Google Knol And Internet News
When we released
the composition of our workforce almost a year ago, it confirmed what many people suspected: the tech industry needs to do a lot more when it comes to diversity. Since then, the question I get asked most is—so what are you doing about it?
You may have heard about some of the work we’ve been doing: embedding engineers
at Historically Black Colleges and Universities; partnering with Hollywood
to inspire girls to pursue careers in computer science; building local initiatives
to introduce coding to high school students from diverse communities; and expanding our employee unconscious bias training
But these programs represent only a sampling of all the work that is going on behind the scenes. If we’re really going to make an impact, we need a holistic plan. Today, we want to share
our diversity strategy, which is focused on four key areas: Hire diverse Googlers:
In the past, our university-focused hiring programs have relied heavily on a relatively small number of schools. But, we know those schools aren't always the most diverse. For example, while 14% of Hispanic college enrollment is at 4-year schools
, Hispanics make up just 7% at the 200 most selective schools
. In the past two years, we've doubled the number of schools where we recruit, to promote student diversity. This year, nearly 20 percent of the hires we make from a university are from these new campuses.Foster a fair and inclusive culture:
We want to ensure that we have an environment where all Googlers can thrive. We’ve raised awareness around unconscious bias
—half of all Googlers have participated in our unconscious bias workshops—and we’ve now rolled out a hands-on workshop that provides practical tips for addressing bias when we see it. We’re also drawing on the idea of 20 percent
time to enable employees to use their time at work to focus on diversity projects. In 2015, more than 500 Googlers will participate in Diversity Core, a formal program in which employees contribute—as part of their job—to the company’s diversity efforts. Expand the pool of technologists:
Making computer science (CS) education accessible and available to everyone is one of our most important initiatives. Our CS First
program is designed to help anyone—a teacher, a coach, or volunteer—teach kids the basics of coding. And since research
tells us that to inspire more girls, we need to show them that computer science isn’t just for boys, we started Made with Code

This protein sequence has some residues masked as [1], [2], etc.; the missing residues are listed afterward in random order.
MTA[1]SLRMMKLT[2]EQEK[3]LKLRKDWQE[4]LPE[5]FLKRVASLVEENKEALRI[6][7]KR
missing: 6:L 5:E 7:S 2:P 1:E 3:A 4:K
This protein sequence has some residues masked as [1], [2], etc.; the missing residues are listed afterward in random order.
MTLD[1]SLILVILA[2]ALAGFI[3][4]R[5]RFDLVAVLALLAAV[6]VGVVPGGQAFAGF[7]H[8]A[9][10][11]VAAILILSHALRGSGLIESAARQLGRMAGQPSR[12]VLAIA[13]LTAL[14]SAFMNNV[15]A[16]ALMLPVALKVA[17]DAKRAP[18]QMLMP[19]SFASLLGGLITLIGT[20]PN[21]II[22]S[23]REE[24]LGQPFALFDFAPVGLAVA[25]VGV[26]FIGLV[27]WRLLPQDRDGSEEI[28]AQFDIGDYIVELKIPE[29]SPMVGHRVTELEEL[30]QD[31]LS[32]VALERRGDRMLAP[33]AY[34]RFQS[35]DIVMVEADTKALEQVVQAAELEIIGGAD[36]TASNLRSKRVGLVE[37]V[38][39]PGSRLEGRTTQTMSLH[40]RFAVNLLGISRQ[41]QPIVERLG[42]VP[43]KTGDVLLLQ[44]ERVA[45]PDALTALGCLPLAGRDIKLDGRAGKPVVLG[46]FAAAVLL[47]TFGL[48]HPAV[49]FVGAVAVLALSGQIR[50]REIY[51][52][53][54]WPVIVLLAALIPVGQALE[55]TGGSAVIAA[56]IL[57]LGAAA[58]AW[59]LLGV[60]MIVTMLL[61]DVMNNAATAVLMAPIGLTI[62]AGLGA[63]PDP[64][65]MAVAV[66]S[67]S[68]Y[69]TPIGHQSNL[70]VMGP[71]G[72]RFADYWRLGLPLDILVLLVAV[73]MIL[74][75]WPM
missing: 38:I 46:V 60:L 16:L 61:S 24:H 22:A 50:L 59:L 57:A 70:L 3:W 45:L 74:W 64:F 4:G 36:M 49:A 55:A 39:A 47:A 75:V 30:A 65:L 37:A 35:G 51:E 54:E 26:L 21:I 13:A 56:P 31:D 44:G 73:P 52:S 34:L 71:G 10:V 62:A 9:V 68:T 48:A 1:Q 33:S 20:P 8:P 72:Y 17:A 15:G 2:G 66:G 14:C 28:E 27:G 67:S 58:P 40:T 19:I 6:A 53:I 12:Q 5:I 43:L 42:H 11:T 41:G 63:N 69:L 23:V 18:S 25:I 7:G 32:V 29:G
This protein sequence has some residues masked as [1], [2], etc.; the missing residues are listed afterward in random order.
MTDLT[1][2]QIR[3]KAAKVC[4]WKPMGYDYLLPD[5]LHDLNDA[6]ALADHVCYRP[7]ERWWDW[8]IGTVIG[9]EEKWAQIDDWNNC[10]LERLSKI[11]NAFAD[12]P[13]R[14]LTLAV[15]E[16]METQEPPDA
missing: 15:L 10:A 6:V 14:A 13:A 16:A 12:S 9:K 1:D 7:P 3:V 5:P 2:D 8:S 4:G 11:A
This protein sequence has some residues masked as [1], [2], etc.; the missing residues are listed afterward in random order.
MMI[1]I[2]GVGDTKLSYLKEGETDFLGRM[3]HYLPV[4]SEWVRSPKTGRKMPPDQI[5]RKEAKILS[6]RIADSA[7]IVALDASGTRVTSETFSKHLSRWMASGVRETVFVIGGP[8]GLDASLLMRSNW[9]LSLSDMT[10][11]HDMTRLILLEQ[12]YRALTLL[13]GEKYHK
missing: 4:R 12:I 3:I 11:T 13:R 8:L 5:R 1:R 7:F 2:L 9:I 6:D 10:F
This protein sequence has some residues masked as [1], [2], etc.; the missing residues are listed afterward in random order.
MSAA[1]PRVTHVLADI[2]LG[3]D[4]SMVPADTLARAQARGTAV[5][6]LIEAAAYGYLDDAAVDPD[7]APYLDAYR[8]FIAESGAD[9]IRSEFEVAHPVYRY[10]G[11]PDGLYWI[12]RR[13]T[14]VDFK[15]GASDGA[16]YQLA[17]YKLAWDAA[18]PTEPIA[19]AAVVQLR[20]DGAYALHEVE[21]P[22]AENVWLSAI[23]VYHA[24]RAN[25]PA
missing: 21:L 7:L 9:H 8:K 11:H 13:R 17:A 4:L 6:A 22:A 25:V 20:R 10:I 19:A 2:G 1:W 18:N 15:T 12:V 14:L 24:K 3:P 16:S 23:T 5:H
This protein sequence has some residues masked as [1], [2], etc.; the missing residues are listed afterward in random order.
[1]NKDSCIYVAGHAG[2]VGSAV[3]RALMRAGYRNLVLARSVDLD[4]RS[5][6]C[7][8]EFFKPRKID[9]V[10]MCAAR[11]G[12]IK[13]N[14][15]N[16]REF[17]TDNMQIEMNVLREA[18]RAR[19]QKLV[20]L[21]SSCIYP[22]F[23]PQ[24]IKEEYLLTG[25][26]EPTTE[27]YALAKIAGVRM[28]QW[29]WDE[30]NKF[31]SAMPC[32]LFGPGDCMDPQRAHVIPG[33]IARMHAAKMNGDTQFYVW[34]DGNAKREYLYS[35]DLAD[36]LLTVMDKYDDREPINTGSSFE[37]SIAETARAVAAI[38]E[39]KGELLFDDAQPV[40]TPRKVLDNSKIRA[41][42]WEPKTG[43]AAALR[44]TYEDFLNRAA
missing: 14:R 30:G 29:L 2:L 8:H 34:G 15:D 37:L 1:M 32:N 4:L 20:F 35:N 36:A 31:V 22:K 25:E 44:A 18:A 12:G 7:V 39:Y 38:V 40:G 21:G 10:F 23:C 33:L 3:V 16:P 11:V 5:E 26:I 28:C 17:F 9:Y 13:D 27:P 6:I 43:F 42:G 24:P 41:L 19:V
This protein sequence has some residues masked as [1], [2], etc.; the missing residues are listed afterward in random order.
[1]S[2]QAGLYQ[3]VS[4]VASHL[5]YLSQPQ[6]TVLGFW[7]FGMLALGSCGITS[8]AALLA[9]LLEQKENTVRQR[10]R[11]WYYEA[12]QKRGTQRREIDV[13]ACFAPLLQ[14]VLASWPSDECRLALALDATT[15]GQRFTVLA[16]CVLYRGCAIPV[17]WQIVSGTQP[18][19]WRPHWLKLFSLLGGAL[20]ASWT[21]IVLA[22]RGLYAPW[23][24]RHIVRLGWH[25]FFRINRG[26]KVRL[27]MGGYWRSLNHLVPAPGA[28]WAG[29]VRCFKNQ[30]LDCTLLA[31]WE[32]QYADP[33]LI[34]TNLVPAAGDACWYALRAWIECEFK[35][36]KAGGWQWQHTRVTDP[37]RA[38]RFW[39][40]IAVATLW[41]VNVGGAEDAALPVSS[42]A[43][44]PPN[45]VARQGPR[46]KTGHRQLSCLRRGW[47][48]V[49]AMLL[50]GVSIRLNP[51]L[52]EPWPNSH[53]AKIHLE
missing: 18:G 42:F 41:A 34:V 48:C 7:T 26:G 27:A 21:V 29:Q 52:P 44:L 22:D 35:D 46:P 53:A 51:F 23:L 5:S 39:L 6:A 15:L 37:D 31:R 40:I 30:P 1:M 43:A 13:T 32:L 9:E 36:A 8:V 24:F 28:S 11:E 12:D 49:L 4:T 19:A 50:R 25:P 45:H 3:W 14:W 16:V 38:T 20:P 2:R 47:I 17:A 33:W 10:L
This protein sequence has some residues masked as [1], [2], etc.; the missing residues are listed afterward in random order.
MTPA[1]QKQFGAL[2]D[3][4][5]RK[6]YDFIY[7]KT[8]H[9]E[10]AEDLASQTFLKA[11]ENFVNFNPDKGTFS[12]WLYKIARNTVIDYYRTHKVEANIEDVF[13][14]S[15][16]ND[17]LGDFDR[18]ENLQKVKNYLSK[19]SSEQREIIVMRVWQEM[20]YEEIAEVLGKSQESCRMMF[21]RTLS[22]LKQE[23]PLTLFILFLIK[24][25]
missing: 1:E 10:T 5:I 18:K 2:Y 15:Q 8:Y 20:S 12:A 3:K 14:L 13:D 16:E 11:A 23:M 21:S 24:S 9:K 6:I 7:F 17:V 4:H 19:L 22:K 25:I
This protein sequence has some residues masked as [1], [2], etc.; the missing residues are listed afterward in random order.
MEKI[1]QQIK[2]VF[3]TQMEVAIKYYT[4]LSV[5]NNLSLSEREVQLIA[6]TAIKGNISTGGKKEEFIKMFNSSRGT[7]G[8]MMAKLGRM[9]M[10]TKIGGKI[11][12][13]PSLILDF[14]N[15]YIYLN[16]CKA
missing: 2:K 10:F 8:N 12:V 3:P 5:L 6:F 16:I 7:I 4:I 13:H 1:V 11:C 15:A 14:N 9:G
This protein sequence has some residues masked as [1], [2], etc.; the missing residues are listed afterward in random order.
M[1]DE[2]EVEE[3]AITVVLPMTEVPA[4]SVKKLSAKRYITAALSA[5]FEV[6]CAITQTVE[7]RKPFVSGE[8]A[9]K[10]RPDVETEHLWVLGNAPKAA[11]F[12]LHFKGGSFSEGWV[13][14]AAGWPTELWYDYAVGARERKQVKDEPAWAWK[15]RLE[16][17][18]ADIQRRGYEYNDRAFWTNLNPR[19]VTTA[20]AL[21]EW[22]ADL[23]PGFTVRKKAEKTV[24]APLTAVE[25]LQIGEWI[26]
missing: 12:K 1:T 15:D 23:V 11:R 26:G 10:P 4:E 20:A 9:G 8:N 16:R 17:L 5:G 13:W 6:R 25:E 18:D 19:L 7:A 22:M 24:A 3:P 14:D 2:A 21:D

—and we’re working with the entertainment industry to change the perceptions around CS
and what it means to be a computer scientist.Bridge the digital divide:
We also want more underrepresented communities, including women and minorities, to share the benefits of the web, and to have access to the economic engine it provides. The Accelerate with Google Academy
helps business owners get online, grow and drive economic impact.
With an organization of our size, meaningful change will take time. From one year to the next, bit by bit, our progress will inch forward. More importantly, our industry will become more inclusive, and the opportunities for currently underrepresented groups will grow. We’ll share our updated diversity data for 2015 soon. We’re gradually making progress across these four areas, and we’re in it for the long term.
When I was in 5th grade, I complained to my teacher, Mr. Tomazewski, that there must be more to mathematics than simple arithmetic. He concurred and gave me a 7th grade algebra book because he believed in me. I spent the summer working through every problem! With that simple act, Mr. Tomazewski had set me off on a career path that eventually led to the invention of the Internet
Me at age 11 in 1954
As students, we have the potential to be or do anything—whether and how we fulfill that potential is largely determined by the guidance and encouragement of our teachers.
That’s one reason why Google is so committed to improving teaching and learning through the use of technology. One year ago this week, we announced Classroom
, a tool that helps teachers manage assignments, communicate with students and parents, and stay organized. Since then, we’ve continued to add features that teachers and students tell us they need, and if you stay tuned to the Google for Education Blog
this week, you’ll hear about a few of our newest additions.
In the spirit of listening to our teachers, we’re also continuing to improve our CS First
materials—free online computer science content developed by educators and computer scientists—to help introduce the art of programming to students in grades 4-8 through after-school, in-school and summer programs.
We also realize the importance of what teachers can learn from one another. So with that in mind, this week we’re hosting Education on Air
—a free online event with 100+ sessions led by educators from 12 countries and 29 U.S. states. We’ll cover themes that include empowering students, practical innovation, CS and STEM, and building community. Speakers include LeVar Burton and Google Science Fair 2012 winner Brittany Wenger. We hope you can virtually join us May 8-9 for this online education conference, and make sure to register
so you can catch recorded videos of all the sessions.
Our lives would be profoundly different without the Mr. Tomazeskis of the world. Please join us in saying thank you to our teachers this week—in person, online
, in a handwritten note, or even a meme
—for all that they help us to achieve.
In 1880, the Pittsburgh Dispatch
published an article titled "What Girls Are Good For.” In dismissive terms, the column’s author wrote that women shouldn't be allowed to work because their place was at home.
Days later, a pseudonymous rebuttal appeared in the paper. The response, by a 16-year-old girl whose real name was Elizabeth Jane Cochran, argued how important it was for women to be independent and self-reliant. Within a decade, the author of that response would become known worldwide as Nellie Bly: a hard-hitting young journalist who went undercover at a lunatic asylum and traveled around the world in a record-breaking 72 days.